Mathematical Practice: MP3 - Construct viable arguments and critique others' reasoning.

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Mathematical Practices
Mathematical Practices
  • MP1 - Make sense of problems and persevere in solving them. (11)
  • MP2 - Reason abstractly and quantitatively. (5)
  • MP3 - Construct viable arguments and critique others' reasoning. (5)
  • MP4 - Model with mathematics. (4)
  • MP5 - Use appropriate tools strategically. (5)
  • MP6 - Attend to precision. (1)
  • MP7 - Look for and make use of structure. (9)
  • MP8 - Look for and express regularity in repeated reasoning. (7)

Flipping Pancakes

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The Pancake Problem, first posed in 1975, is a sorting problem with connections to computer science and DNA rearrangements, which leads to discussions of algorithms, sequences, and the usefulness of approximations and bounds.

The original problem was first posed by mathematician Jacob Goodman under the pen name “Harry Dweighter” (read it quickly) in 1975, and it has delighted math enthusiasts (including undergraduate Bill Gates) ever since!

I Walk the Line

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Your regular commute begins at your house and ends at your office at the corner of 5th street and 6th avenue. You have been making this trip for years, but you are the restless (or adventurous) type, and you try to take a different route each day. At some point, you start to wonder how long it will take you to try all of the routes.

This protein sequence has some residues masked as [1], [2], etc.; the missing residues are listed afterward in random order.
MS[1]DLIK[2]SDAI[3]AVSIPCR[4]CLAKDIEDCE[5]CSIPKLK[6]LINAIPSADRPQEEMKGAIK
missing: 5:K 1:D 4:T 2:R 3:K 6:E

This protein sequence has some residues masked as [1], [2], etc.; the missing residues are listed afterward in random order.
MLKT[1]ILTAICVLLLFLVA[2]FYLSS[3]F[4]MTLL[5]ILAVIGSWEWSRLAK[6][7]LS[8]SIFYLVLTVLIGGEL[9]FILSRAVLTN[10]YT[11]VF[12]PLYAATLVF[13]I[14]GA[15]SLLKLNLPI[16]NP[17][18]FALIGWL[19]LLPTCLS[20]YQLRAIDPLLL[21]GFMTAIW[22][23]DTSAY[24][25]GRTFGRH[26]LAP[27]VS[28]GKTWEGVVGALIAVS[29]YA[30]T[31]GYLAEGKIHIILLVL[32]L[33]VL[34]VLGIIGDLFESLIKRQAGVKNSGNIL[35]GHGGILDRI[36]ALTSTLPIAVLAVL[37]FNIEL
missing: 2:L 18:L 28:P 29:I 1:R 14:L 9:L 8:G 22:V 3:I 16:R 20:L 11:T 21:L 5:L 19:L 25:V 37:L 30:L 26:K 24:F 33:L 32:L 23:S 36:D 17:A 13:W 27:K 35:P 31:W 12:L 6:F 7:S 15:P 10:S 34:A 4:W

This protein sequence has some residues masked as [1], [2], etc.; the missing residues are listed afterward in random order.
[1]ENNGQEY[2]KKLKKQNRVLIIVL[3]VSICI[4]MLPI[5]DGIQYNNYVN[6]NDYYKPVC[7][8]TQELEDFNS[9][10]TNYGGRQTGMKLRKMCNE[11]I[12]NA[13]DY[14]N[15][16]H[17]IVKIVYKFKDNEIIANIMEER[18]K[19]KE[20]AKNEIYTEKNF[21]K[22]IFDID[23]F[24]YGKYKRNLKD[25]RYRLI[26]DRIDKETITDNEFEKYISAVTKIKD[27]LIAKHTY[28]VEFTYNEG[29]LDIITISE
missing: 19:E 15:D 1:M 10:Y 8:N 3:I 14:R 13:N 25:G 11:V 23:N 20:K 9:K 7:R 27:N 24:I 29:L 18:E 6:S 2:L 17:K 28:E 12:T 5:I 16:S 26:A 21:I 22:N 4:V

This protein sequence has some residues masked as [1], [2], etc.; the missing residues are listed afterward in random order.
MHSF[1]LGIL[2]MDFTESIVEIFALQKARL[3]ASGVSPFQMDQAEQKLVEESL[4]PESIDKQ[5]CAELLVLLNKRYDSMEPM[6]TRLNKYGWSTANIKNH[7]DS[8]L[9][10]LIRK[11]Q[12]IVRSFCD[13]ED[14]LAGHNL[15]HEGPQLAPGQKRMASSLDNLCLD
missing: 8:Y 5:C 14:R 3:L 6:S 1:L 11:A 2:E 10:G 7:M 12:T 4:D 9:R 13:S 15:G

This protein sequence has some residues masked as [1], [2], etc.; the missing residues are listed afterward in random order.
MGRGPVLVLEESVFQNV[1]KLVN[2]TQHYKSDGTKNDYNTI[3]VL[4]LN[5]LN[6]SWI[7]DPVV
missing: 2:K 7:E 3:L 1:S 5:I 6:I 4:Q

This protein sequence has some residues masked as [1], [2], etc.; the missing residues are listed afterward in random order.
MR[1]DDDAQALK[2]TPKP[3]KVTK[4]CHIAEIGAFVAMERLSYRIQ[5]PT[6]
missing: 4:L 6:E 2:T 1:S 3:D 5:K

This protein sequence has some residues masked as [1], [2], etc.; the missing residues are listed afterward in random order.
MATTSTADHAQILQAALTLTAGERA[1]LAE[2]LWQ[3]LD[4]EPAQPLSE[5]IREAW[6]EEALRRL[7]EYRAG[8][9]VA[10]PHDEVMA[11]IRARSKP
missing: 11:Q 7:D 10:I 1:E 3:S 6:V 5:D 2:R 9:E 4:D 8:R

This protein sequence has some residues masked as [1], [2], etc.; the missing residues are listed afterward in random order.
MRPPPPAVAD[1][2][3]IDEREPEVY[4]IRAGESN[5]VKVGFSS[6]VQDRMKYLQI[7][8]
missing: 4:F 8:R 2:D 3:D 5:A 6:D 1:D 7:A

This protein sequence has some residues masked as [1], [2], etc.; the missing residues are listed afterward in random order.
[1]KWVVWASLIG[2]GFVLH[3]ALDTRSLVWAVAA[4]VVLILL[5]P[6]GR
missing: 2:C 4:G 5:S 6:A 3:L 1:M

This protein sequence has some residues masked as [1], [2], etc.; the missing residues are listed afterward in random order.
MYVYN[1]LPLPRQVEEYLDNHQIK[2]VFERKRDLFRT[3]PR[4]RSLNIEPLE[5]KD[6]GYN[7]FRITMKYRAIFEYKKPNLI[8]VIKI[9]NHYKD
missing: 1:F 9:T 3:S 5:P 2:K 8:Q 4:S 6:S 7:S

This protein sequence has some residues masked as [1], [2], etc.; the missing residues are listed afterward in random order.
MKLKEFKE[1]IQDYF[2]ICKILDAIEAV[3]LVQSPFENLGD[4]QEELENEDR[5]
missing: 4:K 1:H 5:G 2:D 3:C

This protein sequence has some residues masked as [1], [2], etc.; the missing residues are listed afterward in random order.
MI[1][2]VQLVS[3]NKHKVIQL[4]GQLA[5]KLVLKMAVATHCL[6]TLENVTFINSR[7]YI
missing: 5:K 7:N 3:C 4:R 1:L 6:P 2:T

Oh, did I mention that you have to avoid the zombies?

Queen’s Move

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Students will explore a game between two players moving a chess Queen from place to place on a square grid. The Queen may move any number of spaces to the left, any number of spaces downward, and any number of spaces on the downward-left pointing diagonal. Each player takes turns using these moves. Whoever gets the Queen to the bottom-left square first wins!

Bubbling Cauldrons

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Place our numbers into the cauldrons in ascending order – you can choose which cauldron each one goes in. However, if two numbers in one cauldron add up to a third number in that same cauldron, they bubble up and cause an explosion! This means that all the numbers, leave the cauldrons, and you must start all over again.

Our goal is to find the largest number we can place in our cauldrons without them exploding… do you think you’re up for this daunting task?

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